(CNN)A school district in Duxbury, Massachusetts, announced that they have "severed ties" with their high school's head football coach after allegations that anti-Semitic language was used to call plays at a recent game.
A Massachusetts high school removed its football coach after the team used anti-Semitic language to call plays
Duxbury Public Schools announced on Wednesday that Dave Maimaron would no longer hold the position of head football coach at Duxbury High School.
Superintendent John Antonucci also confirmed to CNN that Maimaron is on administrative leave from his position as a special-education teacher pending further investigation.
The school district shared on Monday that it was reported and "ultimately confirmed" that the football team used "highly offensive language" during a game earlier this month while making calls on the field.
While the district originally said the language had "religious connotations," they clarified in their statement on Wednesday that this included anti-Semitic phrases.
"The outrage is real, warranted, and we hear it," several district and school administrators said in a statement. "The fact that members of our school community used such offensive language, including anti-Semitic language, is horrifying and disappointing."
CNN has reached out to Maimaron for comment on the matter
Maimaron apologized for the "insensitive, crass and inappropriate language" on Monday in a statement provided by a PR firm working with the school district.
"Using the term was careless, unnecessary and most importantly hurtful on its face -- inexcusable," Maimaron said in the statement.
He said the incident did not reflect the values of the team, the school or the Duxbury community.
"As a special education teacher and a coach, with a multi-racial family, I have a lengthy record of helping students and athletes of all races, religions and capabilities to become the best they can be. I view the football field in particular to be the largest classroom in the school and have developed an inclusive program that welcomes, and makes part of the team, any student who wishes to participate.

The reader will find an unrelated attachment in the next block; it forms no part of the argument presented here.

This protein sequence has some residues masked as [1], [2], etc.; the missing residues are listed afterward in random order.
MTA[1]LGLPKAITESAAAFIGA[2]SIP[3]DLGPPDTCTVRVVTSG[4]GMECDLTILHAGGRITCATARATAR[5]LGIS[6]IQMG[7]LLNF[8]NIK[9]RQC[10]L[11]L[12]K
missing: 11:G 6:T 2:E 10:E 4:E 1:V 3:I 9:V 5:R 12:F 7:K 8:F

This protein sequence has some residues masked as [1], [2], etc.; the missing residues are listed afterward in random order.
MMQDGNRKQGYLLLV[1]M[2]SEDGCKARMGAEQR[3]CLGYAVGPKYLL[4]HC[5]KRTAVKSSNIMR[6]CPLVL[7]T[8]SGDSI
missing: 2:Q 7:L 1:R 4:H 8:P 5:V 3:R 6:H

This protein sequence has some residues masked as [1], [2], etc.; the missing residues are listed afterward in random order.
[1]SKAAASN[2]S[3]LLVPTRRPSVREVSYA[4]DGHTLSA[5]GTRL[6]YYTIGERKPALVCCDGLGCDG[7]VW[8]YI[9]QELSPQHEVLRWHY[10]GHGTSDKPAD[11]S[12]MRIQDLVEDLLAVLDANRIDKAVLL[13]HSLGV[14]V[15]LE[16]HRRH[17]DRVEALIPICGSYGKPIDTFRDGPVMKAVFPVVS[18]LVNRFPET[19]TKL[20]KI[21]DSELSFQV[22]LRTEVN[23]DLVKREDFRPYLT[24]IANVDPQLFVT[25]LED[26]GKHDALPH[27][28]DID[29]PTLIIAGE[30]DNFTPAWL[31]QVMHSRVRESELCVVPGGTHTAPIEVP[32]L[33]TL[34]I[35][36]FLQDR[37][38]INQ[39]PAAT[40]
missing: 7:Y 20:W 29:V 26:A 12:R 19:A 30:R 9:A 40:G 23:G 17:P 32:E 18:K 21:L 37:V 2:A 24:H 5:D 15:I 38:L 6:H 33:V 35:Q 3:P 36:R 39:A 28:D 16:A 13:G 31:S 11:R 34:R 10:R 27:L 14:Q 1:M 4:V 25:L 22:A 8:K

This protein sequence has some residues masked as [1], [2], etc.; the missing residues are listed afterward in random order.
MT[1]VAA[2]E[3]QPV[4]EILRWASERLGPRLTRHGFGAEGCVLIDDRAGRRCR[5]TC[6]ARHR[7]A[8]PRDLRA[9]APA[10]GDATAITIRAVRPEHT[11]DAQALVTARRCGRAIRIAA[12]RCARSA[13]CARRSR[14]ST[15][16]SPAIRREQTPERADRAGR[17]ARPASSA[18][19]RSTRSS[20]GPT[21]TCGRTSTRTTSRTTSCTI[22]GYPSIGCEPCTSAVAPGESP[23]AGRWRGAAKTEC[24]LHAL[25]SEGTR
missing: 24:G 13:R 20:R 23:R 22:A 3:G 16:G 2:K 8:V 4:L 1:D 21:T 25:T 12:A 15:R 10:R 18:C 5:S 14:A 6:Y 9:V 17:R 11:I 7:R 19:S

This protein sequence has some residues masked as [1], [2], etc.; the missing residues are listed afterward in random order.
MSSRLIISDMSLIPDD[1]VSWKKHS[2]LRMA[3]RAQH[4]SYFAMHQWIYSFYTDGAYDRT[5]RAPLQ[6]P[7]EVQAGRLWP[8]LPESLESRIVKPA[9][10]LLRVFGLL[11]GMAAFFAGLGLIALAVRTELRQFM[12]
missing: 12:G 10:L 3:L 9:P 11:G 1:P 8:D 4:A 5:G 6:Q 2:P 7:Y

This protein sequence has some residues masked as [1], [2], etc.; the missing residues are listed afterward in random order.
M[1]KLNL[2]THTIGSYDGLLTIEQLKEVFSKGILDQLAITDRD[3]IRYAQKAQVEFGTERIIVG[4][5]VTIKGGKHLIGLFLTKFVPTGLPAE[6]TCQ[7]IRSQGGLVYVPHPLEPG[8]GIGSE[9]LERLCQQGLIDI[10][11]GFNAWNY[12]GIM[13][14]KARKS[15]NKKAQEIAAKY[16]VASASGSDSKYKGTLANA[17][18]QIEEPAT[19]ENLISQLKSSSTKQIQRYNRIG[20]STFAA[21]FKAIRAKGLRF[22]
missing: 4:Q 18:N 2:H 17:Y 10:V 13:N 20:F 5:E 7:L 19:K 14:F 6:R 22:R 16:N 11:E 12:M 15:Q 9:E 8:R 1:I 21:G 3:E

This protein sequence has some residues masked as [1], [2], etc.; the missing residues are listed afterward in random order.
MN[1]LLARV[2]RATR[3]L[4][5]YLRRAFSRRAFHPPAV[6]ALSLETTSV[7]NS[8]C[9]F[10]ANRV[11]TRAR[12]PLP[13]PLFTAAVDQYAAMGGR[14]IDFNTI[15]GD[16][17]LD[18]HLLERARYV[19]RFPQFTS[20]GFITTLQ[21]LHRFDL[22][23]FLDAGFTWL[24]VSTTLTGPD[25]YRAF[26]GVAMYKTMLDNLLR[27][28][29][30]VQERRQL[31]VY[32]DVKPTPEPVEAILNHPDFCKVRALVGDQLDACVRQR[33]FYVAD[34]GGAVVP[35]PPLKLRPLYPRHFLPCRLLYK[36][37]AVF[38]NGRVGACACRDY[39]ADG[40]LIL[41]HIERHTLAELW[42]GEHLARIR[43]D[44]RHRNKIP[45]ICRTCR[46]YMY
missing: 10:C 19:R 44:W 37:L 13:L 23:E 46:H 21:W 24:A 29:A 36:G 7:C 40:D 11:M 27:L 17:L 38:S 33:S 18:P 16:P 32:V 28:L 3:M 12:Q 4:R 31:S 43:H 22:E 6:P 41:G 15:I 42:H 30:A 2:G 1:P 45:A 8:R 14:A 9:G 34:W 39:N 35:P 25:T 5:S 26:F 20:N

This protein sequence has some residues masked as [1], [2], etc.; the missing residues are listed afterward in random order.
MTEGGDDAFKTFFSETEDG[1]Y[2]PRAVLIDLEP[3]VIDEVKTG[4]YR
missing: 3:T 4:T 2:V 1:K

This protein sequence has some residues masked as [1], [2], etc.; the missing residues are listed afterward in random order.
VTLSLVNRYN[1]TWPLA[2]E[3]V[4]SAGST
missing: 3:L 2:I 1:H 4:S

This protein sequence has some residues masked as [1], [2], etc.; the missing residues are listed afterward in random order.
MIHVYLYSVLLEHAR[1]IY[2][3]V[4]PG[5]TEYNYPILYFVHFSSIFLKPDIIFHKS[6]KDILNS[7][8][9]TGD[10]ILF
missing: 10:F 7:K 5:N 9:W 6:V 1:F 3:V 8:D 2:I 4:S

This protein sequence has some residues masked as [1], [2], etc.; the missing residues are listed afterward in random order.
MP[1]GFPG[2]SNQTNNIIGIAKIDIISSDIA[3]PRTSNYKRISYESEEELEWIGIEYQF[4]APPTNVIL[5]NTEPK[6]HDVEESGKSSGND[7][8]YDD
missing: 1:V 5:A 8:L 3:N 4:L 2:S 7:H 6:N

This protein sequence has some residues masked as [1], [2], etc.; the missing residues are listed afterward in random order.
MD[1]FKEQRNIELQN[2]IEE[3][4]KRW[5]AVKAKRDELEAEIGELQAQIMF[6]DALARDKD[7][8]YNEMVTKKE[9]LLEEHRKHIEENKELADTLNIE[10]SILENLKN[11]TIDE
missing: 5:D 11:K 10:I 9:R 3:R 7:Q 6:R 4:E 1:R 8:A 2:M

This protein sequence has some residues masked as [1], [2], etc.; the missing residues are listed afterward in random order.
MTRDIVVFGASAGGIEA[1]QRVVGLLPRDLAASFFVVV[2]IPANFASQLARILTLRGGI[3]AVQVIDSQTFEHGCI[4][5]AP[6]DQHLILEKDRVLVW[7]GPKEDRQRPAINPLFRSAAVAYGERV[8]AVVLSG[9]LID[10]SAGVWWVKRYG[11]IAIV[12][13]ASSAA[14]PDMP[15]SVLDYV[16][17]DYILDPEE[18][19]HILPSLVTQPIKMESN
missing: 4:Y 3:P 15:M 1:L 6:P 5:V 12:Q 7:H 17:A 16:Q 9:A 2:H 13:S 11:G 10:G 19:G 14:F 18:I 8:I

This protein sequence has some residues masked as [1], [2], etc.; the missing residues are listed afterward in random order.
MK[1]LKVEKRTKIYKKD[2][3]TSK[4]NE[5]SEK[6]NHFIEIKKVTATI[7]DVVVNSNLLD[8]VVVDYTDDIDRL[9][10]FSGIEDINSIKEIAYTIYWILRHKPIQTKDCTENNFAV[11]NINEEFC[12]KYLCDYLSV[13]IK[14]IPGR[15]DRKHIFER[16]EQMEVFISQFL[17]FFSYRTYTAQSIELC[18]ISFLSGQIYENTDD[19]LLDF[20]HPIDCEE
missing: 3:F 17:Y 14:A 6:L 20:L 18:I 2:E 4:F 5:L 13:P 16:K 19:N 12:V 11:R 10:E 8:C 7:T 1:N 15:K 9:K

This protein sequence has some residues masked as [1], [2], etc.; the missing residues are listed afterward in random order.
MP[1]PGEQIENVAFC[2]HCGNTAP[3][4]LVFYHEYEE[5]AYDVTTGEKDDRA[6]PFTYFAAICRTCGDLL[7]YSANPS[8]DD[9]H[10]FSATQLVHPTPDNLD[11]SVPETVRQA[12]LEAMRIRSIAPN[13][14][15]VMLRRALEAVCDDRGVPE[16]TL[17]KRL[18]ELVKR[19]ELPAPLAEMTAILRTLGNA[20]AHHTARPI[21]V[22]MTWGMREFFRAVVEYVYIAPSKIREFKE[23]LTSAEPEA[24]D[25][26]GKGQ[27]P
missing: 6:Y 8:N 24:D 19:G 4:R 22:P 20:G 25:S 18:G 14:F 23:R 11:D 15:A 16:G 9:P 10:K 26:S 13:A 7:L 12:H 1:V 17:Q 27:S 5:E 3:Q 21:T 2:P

"Anyone who is familiar with the program can testify to the emphasis we put on the importance of community service; we impart to all student-athletes to help particularly those in need, those who are different, and those who are alone in the world. We, as a program, welcome the opportunity to participate in sensitivity and diversity training and look forward to taking the lessons learned to better ourselves and those around us," Maimaron said in the statement.
The district says it has hired an independent firm to investigate the matter, and will be working with the Anti-Defamation League (ADL) on their "short-term and long-term response," which includes training and addressing institutional issues.
Friday's varsity football game and the JV and Freshman teams' games scheduled for Saturday and Monday have been canceled.
"A decision about future games and the fate of the football season will be made at a later date," the district said in its statement.
In a statement, the ADL New England Regional Director Robert Trestan said that they welcome the investigation and that they are ready to partner with the district to "begin a new chapter in their school community."
The ADL New England intends to help the district with figuring out different types of training for students and staff, but they also intend to work with them for a "multi-year period" to help address the systemic issues, Trestan told CNN.
The statement from school officials also noted that they intend to partner with other community groups to make sure that "members of the school community understand the importance of inclusion and respect."